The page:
An employee will often be required to work long hours for no additional pay and, if he refuses, may face the threat of dismissal.
An employees’ Terms of Employment, so to speak, will be painstakingly stipulated, point-by-point in a handbook which he will have signed upon joining the company.
If an employee is seen to be misbehaving – i.e. not pulling his weight, turning up late or not following protocol – he can expect to be disciplined, often publicly, to make him aware of his shortcomings.
Alternatively, if an employee is seen to be exceeding expectations he may, in some cases, receive some small token of appreciation from his employer – a slight raise in pay perhaps or maybe a little gift like a watch, or he may even just be afforded the thrill of being named ‘Employee of the Month.’
Any reward would be of insignificant value to the company – a drop in the ocean really – but, in the employee’s eyes, it could be seen as quite an incentive.
The receipt of these little treats will sometimes cause the employee to utter phrases such as “he’s not such a bad guy really” and “at the end of the day, he’s only doing his job” in reference to his malevolent superiors.
If he maintains his good performance and attitude, an employee may one day receive a promotion. And then, he’ll be management. And he’ll be all the more bitter and twisted for it because he suffered for so long at the hands of his sadistic supervisors.
“Well nobody cut me any slack!” he’ll protest. “We all had to do that when we first started,” he’ll reason. “Stevens, I’m afraid this just isn’t acceptable,” he’ll warn.
Ah yes, the transformation will be complete. He’ll have made it! He’ll be just like them.
Is there an alternative?
We are of course being a tad facetious in our slave/employee comparisons and it is certainly not our intention to offend anybody.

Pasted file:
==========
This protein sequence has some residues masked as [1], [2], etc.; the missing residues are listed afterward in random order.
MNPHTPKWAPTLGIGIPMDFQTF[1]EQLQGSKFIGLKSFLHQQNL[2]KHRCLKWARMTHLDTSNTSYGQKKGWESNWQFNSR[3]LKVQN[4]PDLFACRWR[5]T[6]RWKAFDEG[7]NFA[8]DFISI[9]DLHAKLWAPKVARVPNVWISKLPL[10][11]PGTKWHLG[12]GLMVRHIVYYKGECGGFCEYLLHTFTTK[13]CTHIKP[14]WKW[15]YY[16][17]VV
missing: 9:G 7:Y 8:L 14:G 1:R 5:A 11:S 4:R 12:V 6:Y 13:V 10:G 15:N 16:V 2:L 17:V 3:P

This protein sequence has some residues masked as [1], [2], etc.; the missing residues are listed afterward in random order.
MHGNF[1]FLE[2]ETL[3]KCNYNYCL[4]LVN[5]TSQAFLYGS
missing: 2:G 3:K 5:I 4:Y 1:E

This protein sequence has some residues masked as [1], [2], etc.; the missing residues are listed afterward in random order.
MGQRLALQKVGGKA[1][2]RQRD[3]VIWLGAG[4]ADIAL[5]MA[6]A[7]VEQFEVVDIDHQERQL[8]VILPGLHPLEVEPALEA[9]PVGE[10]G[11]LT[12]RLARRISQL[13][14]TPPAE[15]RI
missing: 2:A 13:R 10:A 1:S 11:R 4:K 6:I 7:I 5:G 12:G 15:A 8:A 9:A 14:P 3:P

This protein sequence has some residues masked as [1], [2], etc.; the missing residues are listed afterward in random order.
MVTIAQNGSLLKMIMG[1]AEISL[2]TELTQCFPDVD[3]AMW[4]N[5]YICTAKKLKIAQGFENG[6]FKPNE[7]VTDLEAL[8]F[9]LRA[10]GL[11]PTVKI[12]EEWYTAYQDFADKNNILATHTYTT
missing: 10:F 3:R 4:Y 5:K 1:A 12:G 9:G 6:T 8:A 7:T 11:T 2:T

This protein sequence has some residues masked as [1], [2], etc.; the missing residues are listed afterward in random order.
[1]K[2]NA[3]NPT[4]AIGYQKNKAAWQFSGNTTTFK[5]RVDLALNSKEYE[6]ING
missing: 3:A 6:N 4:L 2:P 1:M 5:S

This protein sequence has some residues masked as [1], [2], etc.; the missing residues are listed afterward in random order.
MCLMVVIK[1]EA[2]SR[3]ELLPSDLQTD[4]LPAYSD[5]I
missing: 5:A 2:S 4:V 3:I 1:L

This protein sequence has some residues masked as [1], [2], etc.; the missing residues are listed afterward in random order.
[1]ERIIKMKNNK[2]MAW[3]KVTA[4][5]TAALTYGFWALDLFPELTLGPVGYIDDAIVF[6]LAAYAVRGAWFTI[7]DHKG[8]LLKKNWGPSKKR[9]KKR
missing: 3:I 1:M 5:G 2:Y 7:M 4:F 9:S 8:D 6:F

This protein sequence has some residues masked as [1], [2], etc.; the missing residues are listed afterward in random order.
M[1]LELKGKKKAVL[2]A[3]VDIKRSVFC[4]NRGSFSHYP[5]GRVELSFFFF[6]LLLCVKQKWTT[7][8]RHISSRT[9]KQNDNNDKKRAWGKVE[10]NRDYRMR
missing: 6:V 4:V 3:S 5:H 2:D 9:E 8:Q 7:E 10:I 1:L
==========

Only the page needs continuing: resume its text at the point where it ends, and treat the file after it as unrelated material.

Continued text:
Our aim was simply to make the point that being an employee, particularly in the traditional and perhaps outdated sense of the word, isn’t really something one should aspire to, in our humble opinion.
Without getting too tangled up with semantics, it is more the attitude and history that’s synonymous with the term, rather than the title alone, that offends our fiercely egalitarian sensibilities.
During our work with our diverse clientele, we have picked up on a general shift in attitude occurring in the workplace.
‘Employees’, so to speak, are dressing more casually, working more flexible hours, and, as far as we can determine, seem all the more happy, fulfilled and, perhaps most importantly, productive for it.
Many ‘employees’ have even managed to shed that dreaded title – along with their suits, ties and bad haircuts – and achieved the slightly more palatable status of Partner.
This really is our aspiration for all our clients. Partners. Teams. Teamwork. That’s what we’re all about.
Speaking purely from our own experiences with both our own business and our clients’ businesses, this approach has really made a difference.
Not rigid hierarchies and disciplinary procedures.
Not Employee Handbooks with guidelines on hand-washing and water-cooler etiquette.
And not backward trade unions that serve to perpetuate the ‘us and them’ attitude. Just simple, honest, old-fashioned teamwork.
And if a business is able to create the right kind of working atmosphere, they’ll often find the rest just falls into place.